Does Steemit Work for You or Do You Work for Steemit?

Steemit presents itself in the Steem White Paper as “An incentivized, blockchain-based social media platform”.

Which it is… kind of…

What is Steem? by @tuck-fheman describes it in greater detail.

I joined steemit 51 days ago.

In that time I have over 400 post (which includes comments).

And I have “earned” over 1,500 in STEEM POWER (estimated value +$1400).

This is great!

I have enjoyed my time here on steemit so far and it has pushed me to create new work and to branch out into different media.

However, over the course of the last few days I have been having a change of heart of sorts.

I think the honeymoon, or high, is over.

History is boring.

I know I studied it in college.

As an upper-middle-class white male in my young 30’s, I have been emerged in the world on online social interactions for the better part of my life.

My earliest recollection of online peer-to-peer networking was in Yahoo Chat (which evidently still exists).

These were basically “rooms” where you could type online to other people around the world.

You know like

Not much has changed since 1997, huh?

I don’t remember if Yahoo Chat had a private or direct message system…but AOL did.

“ASL?” was the new conversation starter for teens all across America.

What an interesting time to be a teenager.

From there my first real taste of a “social media” platform was with MySpace (which also evidently still exists) and then I heard about Facebook.

But I couldn’t join.

At first you had to have a college .edu email or something like that.

Before I ever made it on to Facebook, I had an alternative.

Some of the more tech savvy kids at my high school started a blogging group platform that was kinda a social media outlet.

I still remember my early days on it and the fun and interesting peak into the thoughts and minds of my friends.

We even could switch some settings to personalize our pages.

Not as fancy as MySpace, but enough.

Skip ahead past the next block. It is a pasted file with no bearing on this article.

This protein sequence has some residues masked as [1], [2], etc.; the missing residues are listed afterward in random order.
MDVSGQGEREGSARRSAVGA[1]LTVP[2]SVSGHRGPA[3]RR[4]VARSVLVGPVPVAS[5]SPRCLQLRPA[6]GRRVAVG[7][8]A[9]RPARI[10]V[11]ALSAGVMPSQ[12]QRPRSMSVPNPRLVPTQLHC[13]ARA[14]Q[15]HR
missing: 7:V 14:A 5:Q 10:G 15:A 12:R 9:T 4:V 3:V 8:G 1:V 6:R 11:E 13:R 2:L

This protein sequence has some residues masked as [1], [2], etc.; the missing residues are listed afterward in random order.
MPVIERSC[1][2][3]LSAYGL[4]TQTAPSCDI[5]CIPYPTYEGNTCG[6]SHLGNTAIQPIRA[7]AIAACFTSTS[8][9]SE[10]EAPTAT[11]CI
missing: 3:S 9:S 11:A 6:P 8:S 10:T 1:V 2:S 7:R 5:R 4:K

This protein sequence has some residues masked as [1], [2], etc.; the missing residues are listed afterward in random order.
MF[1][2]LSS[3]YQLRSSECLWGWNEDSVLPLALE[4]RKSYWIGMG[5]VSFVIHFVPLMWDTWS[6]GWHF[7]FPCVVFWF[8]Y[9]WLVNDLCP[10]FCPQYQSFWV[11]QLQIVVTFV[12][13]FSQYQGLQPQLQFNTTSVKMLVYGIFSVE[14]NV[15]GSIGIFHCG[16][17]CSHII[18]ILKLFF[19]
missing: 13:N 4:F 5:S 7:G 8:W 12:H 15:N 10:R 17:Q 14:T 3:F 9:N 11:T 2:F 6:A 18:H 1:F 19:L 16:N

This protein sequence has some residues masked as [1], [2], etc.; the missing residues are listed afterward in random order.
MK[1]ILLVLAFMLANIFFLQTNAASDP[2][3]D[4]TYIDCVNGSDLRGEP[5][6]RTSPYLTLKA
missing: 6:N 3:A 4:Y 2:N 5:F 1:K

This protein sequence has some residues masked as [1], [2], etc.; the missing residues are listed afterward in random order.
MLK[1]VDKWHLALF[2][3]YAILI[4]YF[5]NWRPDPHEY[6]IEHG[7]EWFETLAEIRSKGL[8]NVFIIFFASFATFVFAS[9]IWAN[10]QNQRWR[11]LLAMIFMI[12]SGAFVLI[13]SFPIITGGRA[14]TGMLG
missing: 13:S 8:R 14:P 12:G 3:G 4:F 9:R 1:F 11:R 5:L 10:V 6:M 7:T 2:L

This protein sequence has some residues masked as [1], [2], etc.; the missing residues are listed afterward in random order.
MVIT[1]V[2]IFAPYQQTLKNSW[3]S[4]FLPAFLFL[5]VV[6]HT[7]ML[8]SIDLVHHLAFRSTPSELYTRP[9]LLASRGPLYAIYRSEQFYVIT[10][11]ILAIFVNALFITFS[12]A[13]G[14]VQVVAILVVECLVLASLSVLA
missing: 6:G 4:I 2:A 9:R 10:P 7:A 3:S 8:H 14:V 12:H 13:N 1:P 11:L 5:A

And it was really more about the blog, but more on this in a minute.

The only reason I joined Facebook in 2009 was to share my Honeymoon Pictures

There was a limit to how big and how many attachments I could email and so I needed a way to share with my friends and family all the pictures I took on my trip to Belize.

And my limited website skills with AngelFire weren’t going to cut it…

Facebook had grown and expanded and no longer required new users to be in college.

Even though I was by that time.

And as they say, the rest is history…

Enter steemit

Steem’s purposeful realignment of economic incentives has the potential to produce fairer
 and more inclusive results for everyone involved than the social media and cryptocurrency
 platforms that have gone before it

When I first heard about steemit, it was from @stellabelle, a friend from the James Altucher “Choose Yourself” group on Facebook.

And I ignored her.

At the time I was taking my final class for my MBA and didn’t have time for something new

Additionally my blogging had tapered off because of school.

When I first started blogging, in high school, it was basically a public journal. Or diary.

Fast-forward to more recent times and I got back into blogging because I was trying to “Choose Myself” and make money online somehow.

And all the advice said to start a blog.

So I did.

There were no instructions…

Well except for all the instructions online on what to do and how to do it.

At first I had no real purpose or aim for my blog. And then came Claudia Azula and her book Become An Idea Machine: Because Ideas Are The Currency Of The 21st Century.

And on January 15, 2015 I started blogging 10 ideas a day.

Well 20 the first day.

During that time I learned more than ever about blogging, posting, linking, picture uploads, etc.

And so I blogged. And blogged.

And blogged…

And self-published a book at the time.

At one point I had done so for over 100 days straight.

Never missing a post or day.

Until April 23, 2015 or as I labeled it “The Day the Idea Machine Died”.

I learned something about myself that day.

I started this journey to make money, but instead I unchained myself from excuses that were preventing me from going after my dreams.

The daily grind taught me how much work blogging for pay really takes.

And I am reminded of that today as I contemplate my time here on #steemit.

Do I want to make money here? Yes.

As I’ve explained, that steemit was “advertised” as a “social media platform where everyone gets paid for creating and curating content.”

Being that I’ve written a book, blogged for a little bit, and have used social media for a long time, I was interested.